Most people spend a lot of time on writing, crafting and making sure their printed book turns out well. But industry veterans know that fulfilment and logistics, or how you get your book from the factory to your customers, can make or break a business.
Books are complex items for logistics because they have a low selling price and are usually heavy. This means that if you're not careful about logistics, shipping your book can cost more than printing it.
A writer’s guide to the printing process and the publishing industry is Zoot's new series of workshops with Tokyo Writer's Salon.
The first session held this Thursday March 16th in Shibuya, discusses an important question all writers need to consider. Which route to publication is best for you - traditional or DIY?
We’ll discuss how to decide which option is best for your writing, the advantages and disadvantages of both, and whether you can believe the hype around these two different channels.
Held monthly, the series will cover editing, book design and layout, getting your file print ready, ebook creation and publishing, offset printing and manufacturing, distribution channels, shipping and logistics, marketing and the future of publishing for writers.
Cost 1000 JPY, RSVP via meet up: http://buff.ly/2lNDtFI
Hope to see you there!
It's just been confirmed!
I'll be talking all things interactive fiction - why it's important, why readers and writers love it, and how to write it yourself.
Organised by fellow writer and superwoman Lauren Shannon, I'm looking forward to connecting with the local community in Tokyo.
We did it!
Our Indiegogo launch campaign for
Who Ate The Cake? was a
The journey has begun. We're so excited to get the book into the hands of young readers to help them grow curious, and to encourage them to think about how and why they make decisions.
A JUMBO thank you to all the backers!
We’ve reached 123% of our target with 7 days left before the campaign ends!
It’s incredibly humbling and exhilarating to have support from backers across the globe, including countries such as Germany, Ireland, Taiwan, Thailand, China, US, Singapore, Japan, UK, Canada and Australia.
To all supporters, thank you. Our journey is just beginning!
For those who are interested in supporting or know people that may be interested, it's not too late! We have 7 days left!
It's just over two weeks since we launched! We're 46% funded with 14 days left. A big thank you to all the new backers and a continuing thank you to the existing ones.
In our funding race against time, we're neck and neck. It's exciting, and nerve wracking, and this week, we're going to speed ahead! Please share the link with parents, aunts, uncles, grandparents, teachers, librarians or friends and encourage them to support.
In a series of 3-8 minute audio bytes, we discuss the appeal of interactive fiction, challenges and tips for writers, morality and interactive fiction, how interactive affects decision making in real life and the business of running an indie publisher.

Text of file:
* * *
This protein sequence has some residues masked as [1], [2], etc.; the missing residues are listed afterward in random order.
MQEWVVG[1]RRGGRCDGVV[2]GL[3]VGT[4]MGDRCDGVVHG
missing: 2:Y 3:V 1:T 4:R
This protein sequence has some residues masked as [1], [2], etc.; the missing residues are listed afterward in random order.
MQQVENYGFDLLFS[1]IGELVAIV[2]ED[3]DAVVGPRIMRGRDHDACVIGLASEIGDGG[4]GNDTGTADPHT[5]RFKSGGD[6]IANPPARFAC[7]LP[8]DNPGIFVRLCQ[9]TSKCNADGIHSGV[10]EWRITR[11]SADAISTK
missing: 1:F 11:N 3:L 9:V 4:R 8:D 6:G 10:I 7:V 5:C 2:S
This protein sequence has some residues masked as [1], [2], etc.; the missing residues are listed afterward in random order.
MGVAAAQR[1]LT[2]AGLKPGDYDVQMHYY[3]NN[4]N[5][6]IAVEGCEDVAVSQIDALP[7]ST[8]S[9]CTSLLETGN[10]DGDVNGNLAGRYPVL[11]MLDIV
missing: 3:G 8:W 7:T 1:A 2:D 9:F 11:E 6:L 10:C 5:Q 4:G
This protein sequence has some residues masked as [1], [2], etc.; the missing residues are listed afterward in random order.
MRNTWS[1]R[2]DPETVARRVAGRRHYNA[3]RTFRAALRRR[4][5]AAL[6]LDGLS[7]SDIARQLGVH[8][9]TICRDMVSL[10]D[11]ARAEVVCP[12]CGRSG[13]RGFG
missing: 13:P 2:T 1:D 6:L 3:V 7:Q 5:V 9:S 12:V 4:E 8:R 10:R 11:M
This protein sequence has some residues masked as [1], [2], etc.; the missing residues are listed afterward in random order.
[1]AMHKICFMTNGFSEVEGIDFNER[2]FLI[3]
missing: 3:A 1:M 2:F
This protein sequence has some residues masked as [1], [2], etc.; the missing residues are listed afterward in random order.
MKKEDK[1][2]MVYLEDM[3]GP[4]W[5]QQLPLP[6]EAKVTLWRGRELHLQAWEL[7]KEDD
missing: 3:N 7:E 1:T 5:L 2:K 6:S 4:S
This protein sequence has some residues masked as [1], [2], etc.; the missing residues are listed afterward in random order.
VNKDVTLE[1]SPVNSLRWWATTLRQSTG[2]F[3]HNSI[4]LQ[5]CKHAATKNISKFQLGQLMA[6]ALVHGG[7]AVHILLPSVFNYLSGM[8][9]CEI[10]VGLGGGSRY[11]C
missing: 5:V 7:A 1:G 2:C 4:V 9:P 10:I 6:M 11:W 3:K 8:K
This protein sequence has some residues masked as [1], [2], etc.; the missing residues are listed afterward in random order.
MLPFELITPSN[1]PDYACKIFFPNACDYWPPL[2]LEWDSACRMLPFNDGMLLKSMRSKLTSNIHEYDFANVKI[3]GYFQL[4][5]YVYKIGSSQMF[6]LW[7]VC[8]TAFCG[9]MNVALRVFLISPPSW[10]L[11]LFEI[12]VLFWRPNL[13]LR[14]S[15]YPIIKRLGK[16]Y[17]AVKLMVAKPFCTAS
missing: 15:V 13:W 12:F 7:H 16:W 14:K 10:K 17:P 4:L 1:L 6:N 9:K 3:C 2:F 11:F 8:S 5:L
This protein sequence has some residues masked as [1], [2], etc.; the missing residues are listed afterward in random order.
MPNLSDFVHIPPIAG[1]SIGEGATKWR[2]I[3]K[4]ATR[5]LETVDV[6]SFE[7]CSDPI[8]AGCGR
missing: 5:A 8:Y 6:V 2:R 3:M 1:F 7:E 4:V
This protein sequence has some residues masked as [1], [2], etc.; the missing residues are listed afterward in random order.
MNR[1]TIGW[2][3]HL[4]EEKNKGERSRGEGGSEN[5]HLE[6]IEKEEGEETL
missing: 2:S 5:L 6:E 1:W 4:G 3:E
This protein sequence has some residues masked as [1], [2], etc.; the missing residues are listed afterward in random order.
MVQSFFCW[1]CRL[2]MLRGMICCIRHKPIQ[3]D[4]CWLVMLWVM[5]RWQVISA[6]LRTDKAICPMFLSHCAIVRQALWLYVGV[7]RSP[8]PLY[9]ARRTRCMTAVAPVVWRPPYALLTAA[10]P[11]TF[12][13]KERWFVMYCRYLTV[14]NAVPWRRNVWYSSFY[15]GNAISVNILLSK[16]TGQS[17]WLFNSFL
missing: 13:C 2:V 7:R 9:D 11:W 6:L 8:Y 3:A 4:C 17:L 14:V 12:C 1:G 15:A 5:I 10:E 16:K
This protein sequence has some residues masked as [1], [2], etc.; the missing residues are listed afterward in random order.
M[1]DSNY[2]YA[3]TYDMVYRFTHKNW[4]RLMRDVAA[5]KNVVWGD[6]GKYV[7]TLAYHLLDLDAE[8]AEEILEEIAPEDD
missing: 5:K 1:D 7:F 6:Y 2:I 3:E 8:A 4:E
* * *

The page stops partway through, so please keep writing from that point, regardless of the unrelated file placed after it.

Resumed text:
“Full confession here - I’m a geek.”
“All of us writing for You Say Which Way … we’ve all had moments when we’ve realised writing the story has challenged us at a deeper level to think about what our deep-seated beliefs are … about how people should be, and how they should react.”
More tracks will be uploaded shortly. Click here to listen
Why you want to own your ISBN
If a print on demand service is listed as the publisher, books can only be printed and ordered through them or their distributor - eg. Amazon.
With my own ISBN, I'm listed as the publisher and so can take the same edition of the book to another printer if I wanted.
An ISBN is basically a unique, global identifier for your book. So if there are two books with the same title, each book will have a different ISBN to identify it. If a book is re-released as a new edition (eg. with a foreward or to commemorate an anniversary) it has a different ISBN to identity the new edition.
You don't have to have an ISBN to publish a book. However if you plan to sell it through Amazon or bookstores you do.
ISBNs are assigned to publishers by different agencies in different countries. If you're self publishing, you can also apply as an individual however you would list yourself as the publisher (as you're funding it, and therefore essentially acting as the publisher).
Where a publisher is based (or operating from) is the country where you apply for an ISBN, not where the book is printed.
For example, I'm an Australian author, my publishing company is based in Hong Kong, and my book is printed and shipped through Createspace (based in the US but with printing houses in different countries).
So I apply for my ISBN in Hong Kong because that's where my publishing company is legally estabalished and operates out of.
Side note: In Australia, for 10 ISBNs it costs AUD $139 (includes a off registration fee of $55). In US it costs USD $295. In UK, £144 (includes registration fee). In Hong Kong, it's free.
If you're self publishing through Createspace, they can assign your book an ISBN for free. However it means that Createspace is listed as the publisher, not you.
Does this matter? It does to me.
If Createspace is listed as the publisher, books can only be printed and ordered through Amazon. With my own ISBN, I'm listed as the publisher and so can take the same edition of the book to another printer if I wanted. For example, I can print the same edition of the book through Ingram which is what libraries and bookstores order through. I would buy my own ISBNs even if I had to pay 300 USD.
FAQ on ISBNs: http://www.isbn.org/faqs_general_questions#isbn_faq20
Why you should have your own ISBN: http://writenonfictionnow.com/should-you-buy-your-own-isbn-when-you-self-publish/